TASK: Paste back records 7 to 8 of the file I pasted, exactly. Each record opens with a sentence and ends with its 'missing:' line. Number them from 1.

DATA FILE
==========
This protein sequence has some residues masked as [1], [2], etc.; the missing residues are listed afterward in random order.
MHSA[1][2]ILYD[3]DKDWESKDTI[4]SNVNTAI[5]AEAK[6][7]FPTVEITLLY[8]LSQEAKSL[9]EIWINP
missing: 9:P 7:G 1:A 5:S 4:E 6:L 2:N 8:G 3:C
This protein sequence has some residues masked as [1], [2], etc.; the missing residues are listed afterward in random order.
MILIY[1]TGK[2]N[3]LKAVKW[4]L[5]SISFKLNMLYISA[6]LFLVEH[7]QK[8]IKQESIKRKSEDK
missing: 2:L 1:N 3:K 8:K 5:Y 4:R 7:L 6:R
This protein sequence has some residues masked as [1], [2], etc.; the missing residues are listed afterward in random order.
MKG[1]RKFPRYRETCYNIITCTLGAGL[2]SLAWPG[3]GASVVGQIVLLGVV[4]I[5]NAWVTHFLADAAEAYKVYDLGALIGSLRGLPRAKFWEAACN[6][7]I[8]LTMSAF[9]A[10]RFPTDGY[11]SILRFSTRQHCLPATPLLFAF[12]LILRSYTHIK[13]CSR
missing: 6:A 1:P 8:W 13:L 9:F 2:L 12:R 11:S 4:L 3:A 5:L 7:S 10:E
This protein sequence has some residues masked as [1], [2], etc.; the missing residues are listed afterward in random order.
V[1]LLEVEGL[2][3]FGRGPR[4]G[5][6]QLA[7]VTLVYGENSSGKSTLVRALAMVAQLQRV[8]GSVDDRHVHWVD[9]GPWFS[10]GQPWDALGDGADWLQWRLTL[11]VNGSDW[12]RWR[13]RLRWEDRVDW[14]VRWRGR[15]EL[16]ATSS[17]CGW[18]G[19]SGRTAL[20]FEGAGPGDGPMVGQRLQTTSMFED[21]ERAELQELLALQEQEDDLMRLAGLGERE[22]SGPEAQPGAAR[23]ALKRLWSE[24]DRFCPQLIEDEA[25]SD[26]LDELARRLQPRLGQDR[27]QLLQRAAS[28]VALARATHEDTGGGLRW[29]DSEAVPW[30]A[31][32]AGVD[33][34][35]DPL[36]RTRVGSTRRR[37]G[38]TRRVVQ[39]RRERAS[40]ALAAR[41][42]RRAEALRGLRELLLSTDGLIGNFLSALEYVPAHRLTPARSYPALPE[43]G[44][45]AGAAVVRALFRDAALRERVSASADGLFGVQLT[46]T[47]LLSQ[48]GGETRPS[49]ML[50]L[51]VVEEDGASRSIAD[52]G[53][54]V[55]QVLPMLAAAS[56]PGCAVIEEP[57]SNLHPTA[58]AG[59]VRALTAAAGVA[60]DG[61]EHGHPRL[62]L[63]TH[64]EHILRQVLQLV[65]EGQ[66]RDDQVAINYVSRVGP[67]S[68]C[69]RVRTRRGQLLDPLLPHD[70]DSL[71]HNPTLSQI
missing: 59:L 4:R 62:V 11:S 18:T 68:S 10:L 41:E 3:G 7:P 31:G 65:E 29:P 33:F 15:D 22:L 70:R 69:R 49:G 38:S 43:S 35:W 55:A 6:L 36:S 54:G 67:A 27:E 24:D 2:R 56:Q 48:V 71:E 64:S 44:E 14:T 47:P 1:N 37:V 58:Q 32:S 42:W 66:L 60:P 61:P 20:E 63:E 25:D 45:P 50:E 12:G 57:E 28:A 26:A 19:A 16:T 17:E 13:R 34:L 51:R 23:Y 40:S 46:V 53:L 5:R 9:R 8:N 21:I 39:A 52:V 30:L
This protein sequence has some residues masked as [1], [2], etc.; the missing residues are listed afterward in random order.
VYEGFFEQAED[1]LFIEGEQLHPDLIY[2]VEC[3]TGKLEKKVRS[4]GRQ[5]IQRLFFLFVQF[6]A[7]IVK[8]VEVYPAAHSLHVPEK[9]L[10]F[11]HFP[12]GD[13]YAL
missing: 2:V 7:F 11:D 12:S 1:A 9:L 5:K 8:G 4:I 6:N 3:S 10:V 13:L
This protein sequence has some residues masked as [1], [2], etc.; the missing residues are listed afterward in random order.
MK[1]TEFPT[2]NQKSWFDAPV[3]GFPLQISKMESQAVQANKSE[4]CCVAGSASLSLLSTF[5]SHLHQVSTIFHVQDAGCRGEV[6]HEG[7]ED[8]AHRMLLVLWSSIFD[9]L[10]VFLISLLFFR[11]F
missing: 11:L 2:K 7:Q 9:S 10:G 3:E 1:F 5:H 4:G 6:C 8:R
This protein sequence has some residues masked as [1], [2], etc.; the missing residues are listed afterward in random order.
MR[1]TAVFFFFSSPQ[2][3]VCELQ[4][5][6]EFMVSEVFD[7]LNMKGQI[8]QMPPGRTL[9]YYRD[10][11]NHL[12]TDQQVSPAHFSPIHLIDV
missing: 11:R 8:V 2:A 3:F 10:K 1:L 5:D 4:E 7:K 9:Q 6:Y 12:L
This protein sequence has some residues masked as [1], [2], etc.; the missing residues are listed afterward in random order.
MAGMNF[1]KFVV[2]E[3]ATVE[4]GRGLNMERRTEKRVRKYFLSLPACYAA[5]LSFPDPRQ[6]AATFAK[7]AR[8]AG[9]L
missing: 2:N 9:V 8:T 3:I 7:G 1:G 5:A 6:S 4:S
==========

This protein sequence has some residues masked as [1], [2], etc.; the missing residues are listed afterward in random order.
MR[1]TAVFFFFSSPQ[2][3]VCELQ[4][5][6]EFMVSEVFD[7]LNMKGQI[8]QMPPGRTL[9]YYRD[10][11]NHL[12]TDQQVSPAHFSPIHLIDV
missing: 11:R 8:V 2:A 3:F 10:K 1:L 5:D 4:E 7:K 9:Q 6:Y 12:L
This protein sequence has some residues masked as [1], [2], etc.; the missing residues are listed afterward in random order.
MAGMNF[1]KFVV[2]E[3]ATVE[4]GRGLNMERRTEKRVRKYFLSLPACYAA[5]LSFPDPRQ[6]AATFAK[7]AR[8]AG[9]L
missing: 2:N 9:V 8:T 3:I 7:G 1:G 5:A 6:S 4:S